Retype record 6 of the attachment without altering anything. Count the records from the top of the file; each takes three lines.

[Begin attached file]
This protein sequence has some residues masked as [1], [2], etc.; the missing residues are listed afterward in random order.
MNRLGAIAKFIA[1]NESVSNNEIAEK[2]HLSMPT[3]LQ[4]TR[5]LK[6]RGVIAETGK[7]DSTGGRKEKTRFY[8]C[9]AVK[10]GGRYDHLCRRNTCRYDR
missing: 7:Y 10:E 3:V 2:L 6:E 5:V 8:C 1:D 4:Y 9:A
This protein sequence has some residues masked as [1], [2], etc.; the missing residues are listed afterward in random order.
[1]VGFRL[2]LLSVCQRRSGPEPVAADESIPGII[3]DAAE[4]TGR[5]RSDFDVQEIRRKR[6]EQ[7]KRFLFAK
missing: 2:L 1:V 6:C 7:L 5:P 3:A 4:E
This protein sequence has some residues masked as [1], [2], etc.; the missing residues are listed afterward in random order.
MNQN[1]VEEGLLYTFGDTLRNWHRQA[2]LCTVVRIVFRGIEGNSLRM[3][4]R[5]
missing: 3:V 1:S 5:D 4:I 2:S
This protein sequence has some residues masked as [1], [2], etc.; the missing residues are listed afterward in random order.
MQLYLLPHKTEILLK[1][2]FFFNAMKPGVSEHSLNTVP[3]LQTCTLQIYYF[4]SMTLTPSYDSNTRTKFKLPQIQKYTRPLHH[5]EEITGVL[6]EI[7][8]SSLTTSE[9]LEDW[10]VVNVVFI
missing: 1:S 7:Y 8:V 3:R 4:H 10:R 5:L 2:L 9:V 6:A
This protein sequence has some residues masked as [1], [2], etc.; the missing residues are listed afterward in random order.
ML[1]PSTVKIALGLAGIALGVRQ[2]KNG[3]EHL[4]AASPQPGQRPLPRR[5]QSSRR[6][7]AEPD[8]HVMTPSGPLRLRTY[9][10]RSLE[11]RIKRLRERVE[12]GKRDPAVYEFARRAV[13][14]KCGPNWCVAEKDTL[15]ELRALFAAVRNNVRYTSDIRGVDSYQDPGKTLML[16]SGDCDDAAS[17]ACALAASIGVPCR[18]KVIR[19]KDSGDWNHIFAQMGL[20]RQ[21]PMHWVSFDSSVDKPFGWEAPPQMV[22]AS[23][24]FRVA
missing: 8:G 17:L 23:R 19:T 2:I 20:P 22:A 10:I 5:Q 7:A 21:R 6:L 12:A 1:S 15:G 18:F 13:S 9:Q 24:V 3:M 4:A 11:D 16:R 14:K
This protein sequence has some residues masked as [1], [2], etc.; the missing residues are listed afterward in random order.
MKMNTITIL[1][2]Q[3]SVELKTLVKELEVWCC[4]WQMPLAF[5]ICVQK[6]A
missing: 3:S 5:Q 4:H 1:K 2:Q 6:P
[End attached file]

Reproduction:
This protein sequence has some residues masked as [1], [2], etc.; the missing residues are listed afterward in random order.
MKMNTITIL[1][2]Q[3]SVELKTLVKELEVWCC[4]WQMPLAF[5]ICVQK[6]A
missing: 3:S 5:Q 4:H 1:K 2:Q 6:P